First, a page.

In terms of actual scheduled economic calendar events, the week is light. That will leave traders and pundits alike with time to continue speculating on variations and aspects of The Great Question - how much can we trust the current bull market in stocks and other risk assets to continue, and is there still time to get it without excessive risk of buying at them top? See here (section: The Most Compelling Reason To Be Bullish On Stocks & Other Risk Assets) for our take on whether it's still safe to open new long positions.
For all but the short term traders, all else is just commentary.
Drawing from lessons of the prior week, which we covered here, as well as other sources, we'll briefly review what high-potential market movers you should monitor this week. We conclude with a few recommendations, and our updated forecast for the second half of 2013. Like our weekly forecast, this focuses on the big market movers that affect most major global markets and asset classes, and so should be relevant to all.
Continued Speculation On Fed Tapering Plans: Is It Real? Will It Matter?
Each time we've had a major article or statement suggesting the that the Fed is leaning towards at least a gradual start to winding down its stimulus program, markets have moved because, right or wrong, it's widely believed that:
- QE has been the prime support for stock and other risk asset prices, including banking stocks, house prices, and related industries
- QE is USD dilutive, that is, more of it drags the USD lower, while hints of tightening send it higher. As we discuss at length in The Sensible Guide To Forex, US dollar movements have profound but often under-appreciated affects on global markets. Just a few simple examples include:
- The USD is involved over 80% of all currency transactions, and is the primary trading counterpart for every other major currency and currency pair. So its movements profoundly affect currency markets, which in turn profoundly affect prices for just about everything in international trade. Its movements send corporate planning departments scurrying.
- Much of the huge Japan stock rally is based on an assumption of an increasingly cheap Yen vs. the USD.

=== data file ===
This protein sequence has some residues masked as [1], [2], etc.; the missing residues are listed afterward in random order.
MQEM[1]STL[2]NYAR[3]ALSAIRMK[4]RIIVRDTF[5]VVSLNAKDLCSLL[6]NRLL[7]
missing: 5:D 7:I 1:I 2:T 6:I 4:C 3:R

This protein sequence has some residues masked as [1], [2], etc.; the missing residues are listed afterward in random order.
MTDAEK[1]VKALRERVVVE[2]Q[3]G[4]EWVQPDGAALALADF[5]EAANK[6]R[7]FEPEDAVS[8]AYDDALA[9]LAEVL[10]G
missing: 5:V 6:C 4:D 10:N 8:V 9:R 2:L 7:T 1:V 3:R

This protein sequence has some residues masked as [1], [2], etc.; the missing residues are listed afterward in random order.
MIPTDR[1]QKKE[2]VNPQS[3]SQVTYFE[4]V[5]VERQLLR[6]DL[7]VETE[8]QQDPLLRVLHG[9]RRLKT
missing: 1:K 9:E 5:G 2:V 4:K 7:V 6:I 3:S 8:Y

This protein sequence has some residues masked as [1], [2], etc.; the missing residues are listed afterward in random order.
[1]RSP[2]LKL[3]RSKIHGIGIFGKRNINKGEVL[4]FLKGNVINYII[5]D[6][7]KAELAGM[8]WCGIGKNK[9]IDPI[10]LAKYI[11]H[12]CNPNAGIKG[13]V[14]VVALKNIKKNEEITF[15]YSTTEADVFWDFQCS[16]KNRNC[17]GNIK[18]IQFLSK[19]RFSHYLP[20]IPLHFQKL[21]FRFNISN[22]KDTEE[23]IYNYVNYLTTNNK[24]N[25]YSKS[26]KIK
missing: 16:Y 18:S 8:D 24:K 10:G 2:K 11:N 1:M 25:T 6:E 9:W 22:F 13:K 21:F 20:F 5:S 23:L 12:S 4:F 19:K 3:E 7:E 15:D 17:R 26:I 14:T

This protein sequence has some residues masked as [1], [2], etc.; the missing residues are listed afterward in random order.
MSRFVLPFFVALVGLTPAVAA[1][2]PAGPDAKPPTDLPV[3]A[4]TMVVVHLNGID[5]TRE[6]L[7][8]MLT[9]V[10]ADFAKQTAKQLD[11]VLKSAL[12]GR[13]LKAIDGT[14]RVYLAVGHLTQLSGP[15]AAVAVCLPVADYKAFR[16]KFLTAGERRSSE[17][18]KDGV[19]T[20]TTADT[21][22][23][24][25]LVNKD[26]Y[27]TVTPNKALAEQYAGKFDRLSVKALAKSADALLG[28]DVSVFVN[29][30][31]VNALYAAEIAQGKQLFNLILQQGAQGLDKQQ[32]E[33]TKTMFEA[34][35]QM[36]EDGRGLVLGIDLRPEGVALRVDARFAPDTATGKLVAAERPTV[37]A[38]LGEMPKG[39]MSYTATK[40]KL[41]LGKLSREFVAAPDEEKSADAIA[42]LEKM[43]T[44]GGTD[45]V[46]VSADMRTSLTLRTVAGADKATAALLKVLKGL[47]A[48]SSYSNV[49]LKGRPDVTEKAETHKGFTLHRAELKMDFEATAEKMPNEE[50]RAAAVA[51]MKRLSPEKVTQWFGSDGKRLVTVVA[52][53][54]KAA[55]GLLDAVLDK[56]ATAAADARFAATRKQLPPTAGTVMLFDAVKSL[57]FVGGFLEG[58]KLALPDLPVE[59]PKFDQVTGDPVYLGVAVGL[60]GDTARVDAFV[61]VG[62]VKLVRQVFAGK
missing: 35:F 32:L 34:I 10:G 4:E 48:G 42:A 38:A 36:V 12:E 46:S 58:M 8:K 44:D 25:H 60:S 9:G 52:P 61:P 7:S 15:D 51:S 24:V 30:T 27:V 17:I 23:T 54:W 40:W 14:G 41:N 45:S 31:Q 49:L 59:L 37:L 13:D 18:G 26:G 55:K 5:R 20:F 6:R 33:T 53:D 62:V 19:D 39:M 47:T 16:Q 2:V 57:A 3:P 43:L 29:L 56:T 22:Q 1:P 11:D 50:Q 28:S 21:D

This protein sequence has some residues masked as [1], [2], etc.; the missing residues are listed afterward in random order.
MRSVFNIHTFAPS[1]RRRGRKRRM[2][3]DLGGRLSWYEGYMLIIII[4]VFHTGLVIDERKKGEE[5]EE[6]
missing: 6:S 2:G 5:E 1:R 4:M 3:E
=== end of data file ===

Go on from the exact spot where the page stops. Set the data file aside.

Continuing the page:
- Commodity prices are still based mostly in USD and so changes in its trend commodity prices and thus based economies.
This week could provide further clarification or obfuscation about the Fed's direction.
Here's a list of the voting members of the FOMC (Federal Open Market Committee of the Federal Reserve Board) in 2013: Note how many are speaking this week, and that in addition to that there are two notable Fed events.
Ben S. Bernanke, Board of Governors, Chairman - Voting member giving semi-annual testimony on the Fed's economic and policy outlook Wednesday, and FOMC meeting minutes also issued. If the Fed is going to make a clear statement about something, this is the likely day for it.
William C. Dudley, New York, Vice Chairman - Voting member, speaks Tuesday
James Bullard, St. Louis - Voting Member, speaking Tuesday
Elizabeth A. Duke, Board of Governors
Charles L. Evans, Chicago - Voting member speaking Monday
Esther L. George, Kansas City
Jerome H. Powell, Board of Governors
Sarah Bloom Raskin, Board of Governors
Jeremy C. Stein, Board of Governors
Eric S. Rosengren, Boston
Daniel K. Tarullo, Board of Governors
Janet L. Yellen, Board of Governors
In sum, 4 voting members of the FOMC plus Benanke's semi-annual testimony to Congress and Fed meeting minutes release. Whatever the Fed wants us to believe, it will be clear by the end of Wednesday, and it could intensify or quell speculation about the timing and extent of QE tapering. Given the US dollar's impact on almost every major global market, there is plenty of market moving potential here.
That said, until the US economy shows signs of a more robust recovery and/or looks like it's approaching at least one of the Fed's stated metrics for cutting back on QE, we expect at most a gradual tapering that does not materially change US monetary policy. Still, if markets believe the process as definitely begun, the anticipation factor alone could still boost the USD.
Would it pressure stocks? As we noted here, as long as upward momentum remains strong, markets have shrugged off bad news, or dipped briefly and bounced back as entrenched optimism brings in the buy-any-dip crowd.